The new league year starts next week, but in a sense it starts today, as the 2017 NFL Combine gets underway, putting every front office in the same building, where face to face talks can happen. It’s the NFL’s equivalent of MLB’s winter meetings, where trades get worked out in person. We’ve already seen one trade worked out this offseason, with the Jaguars and Dolphins swapping Julius Thomas and Brandon Albert, along with a swap of 7th round picks (did they really need to swap 7ths?). There might be more worked out in Indianapolis, and then again in Philadelphia during the draft.
It won’t be surprising if the Eagles work out a trade or two to shed Mychal Kendricks, Connor Barwin or Jason Kelce. And it shouldn’t be surprising if the Eagles work out a trade, either this week or in April, to move up in the draft. Yes, up, not down. There’s a few reasons why it could happen.
Howie Roseman is no stranger to it
In his end-of-season press conference, Roseman said "When we look at our team going forward, we've got a 24-year-old quarterback, we've got a 25-year-old highest-paid player. We have got to make sure we surround that talent with people who can be here and build with them."
Those players are Carson Wentz and Fletcher Cox… both of whom Roseman traded up for. He’s 2 for 2 in trade ups, and think back to the 2014 draft. The Eagles were sitting at 22 and watching the players they were targeting go off the board, and then with just Brandin Cooks left, the Saints traded up to 20 and snatched him. It was a turning point in a front office that would then enter a downward spiral and cost people jobs. That’s motivation to not get burned on draft day again. “Build with them” could be a wide receiver for Carson Wentz to pair up with for a decade, or it could be cornerback or defensive end (Brandon Graham will be 29 when the season starts, not old, but not a young building block either) to pair with Cox.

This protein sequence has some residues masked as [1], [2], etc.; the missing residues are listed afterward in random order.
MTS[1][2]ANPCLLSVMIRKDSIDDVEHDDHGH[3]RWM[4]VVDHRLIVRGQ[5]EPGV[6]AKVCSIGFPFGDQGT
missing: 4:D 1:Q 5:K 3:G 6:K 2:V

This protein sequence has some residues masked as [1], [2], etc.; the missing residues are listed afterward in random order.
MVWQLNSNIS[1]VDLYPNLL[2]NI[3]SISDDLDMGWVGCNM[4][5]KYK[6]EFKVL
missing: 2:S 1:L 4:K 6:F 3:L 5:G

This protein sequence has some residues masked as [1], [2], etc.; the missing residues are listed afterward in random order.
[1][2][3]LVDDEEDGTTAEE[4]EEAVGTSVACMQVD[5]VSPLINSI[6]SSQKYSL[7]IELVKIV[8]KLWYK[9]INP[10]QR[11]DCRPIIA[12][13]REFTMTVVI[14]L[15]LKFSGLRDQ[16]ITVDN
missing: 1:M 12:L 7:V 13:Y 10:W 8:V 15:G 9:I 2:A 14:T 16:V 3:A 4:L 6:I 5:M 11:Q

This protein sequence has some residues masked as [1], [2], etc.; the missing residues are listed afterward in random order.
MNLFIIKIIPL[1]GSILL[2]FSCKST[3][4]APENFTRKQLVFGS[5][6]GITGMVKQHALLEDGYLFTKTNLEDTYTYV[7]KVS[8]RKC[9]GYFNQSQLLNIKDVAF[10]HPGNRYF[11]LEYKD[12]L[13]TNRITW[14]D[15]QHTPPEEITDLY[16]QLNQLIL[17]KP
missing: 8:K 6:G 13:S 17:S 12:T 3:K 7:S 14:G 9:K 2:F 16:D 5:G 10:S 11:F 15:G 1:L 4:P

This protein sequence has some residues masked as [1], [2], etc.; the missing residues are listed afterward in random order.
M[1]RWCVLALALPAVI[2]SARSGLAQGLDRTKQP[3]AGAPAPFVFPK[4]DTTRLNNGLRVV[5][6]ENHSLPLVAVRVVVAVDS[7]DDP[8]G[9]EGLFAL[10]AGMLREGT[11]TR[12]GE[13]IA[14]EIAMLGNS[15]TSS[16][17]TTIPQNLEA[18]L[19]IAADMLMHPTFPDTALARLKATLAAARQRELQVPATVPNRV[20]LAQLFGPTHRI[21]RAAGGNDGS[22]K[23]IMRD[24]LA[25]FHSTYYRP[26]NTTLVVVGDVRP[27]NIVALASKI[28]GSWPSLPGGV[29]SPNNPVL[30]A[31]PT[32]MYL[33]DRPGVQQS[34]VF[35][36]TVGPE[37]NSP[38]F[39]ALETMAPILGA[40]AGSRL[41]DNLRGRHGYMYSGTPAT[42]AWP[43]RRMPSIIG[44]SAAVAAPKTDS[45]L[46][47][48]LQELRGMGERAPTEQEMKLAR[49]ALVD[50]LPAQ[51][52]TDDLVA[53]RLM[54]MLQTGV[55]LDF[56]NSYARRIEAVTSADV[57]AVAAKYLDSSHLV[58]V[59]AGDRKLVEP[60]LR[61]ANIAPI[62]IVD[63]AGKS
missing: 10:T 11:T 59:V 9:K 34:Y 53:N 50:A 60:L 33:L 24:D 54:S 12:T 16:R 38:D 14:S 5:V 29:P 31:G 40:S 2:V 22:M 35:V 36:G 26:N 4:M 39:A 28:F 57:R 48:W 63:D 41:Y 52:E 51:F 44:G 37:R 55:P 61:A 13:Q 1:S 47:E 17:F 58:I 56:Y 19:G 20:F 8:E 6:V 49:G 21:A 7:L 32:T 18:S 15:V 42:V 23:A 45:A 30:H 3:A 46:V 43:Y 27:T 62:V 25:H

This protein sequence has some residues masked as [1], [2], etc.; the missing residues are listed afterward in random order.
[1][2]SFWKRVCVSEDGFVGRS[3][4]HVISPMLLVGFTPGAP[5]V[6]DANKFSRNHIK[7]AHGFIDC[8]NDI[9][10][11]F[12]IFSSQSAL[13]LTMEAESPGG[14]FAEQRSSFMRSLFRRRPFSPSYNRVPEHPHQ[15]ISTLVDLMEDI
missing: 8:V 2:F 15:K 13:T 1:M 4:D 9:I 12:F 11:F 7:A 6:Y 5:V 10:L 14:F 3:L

Draft needs aligning with the draft board
It wouldn’t surprise anyone if the Eagles drafted a cornerback or a wide receiver in the 1st round. But it’s a deep draft for CBs, they could take one in the second and walk away with a pretty good prospect. To get a good WR in this draft though, they may need to move up a few spots to land their top choice. This might not be a factor depending on what they do in free agency, but it’s something to keep in mind when the dust settles in March.
It wouldn’t cost as much as you think
Since the new CBA, which significantly changed the value of 1st round draft picks, there have only been a couple of trades to move up within the middle third of the 1st round, historically it would cost about a 4th—which the Eagles have two of—and change.
Last year, the Bears moved from 11th to 9th, and only gave up their 4th. In 2013, the Bills gave up the 16th pick and their 3rd (71st) for the 8th, a 2nd, a 3rd (78th) and a 7th. That’s a complicated trade, but we can break it down to trading 78 to 71, which is within the top half of the 3rd costs a 6th (2011, 2012 and 2015 all had such trades). So that trade was the equivalent of giving up a 2nd, 6th and 7th to move from 16th to 8th.
In 2012, the Eagles moved up from 15th to 12th (to take Cox) and gave up a 4th and a 6th. In 2011 there was an outlier: the Jaguars traded from 16th to 10th and gave up a 2nd rounder—but that was to take a QB (Blaine Gabbert), and QBs always cost more.
From 14th/15th to 11th/12th should cost about 4th and a 6th. Roseman’s given up that before. That’s not a steep price to pay.
It might not even cost anything the Eagles want
A year ago, the Eagles traded up from 13 to 8, and didn’t give up a draft pick, moving 25 year old Kiko Alonso, who wasn’t going to start, and 28 year old Byron Maxwell, clearing his $18.5M in guaranteed salary from the books.
Could 26 year old Mychal Kendricks, who wasn’t a starter, and 30 year old Connor Barwin offer similar value? On one hand, they’re older, but on the other, there is less guaranteed money owed, Kendricks will have just $4.4M that becomes guaranteed on the 11th, Barwin has no guaranteed salary or roster bonuses.
Or perhaps they could flip one or both for picks and then use those in a trade up.
They’ve got the QB in place
A familiar refrain when teams trade up is that they’ve “mortgaged the future.” Which is nonsense when it’s to trade up for a QB, because there is no future in the NFL without a QB. The Eagles bought a house last year with Carson Wentz and then cleared the mortgage with the Sam Bradford trade. Now it might be time to do some fixing up.
None of these mean the Eagles will trade up, or should trade up, but don’t be surprised if they do. The price might be right.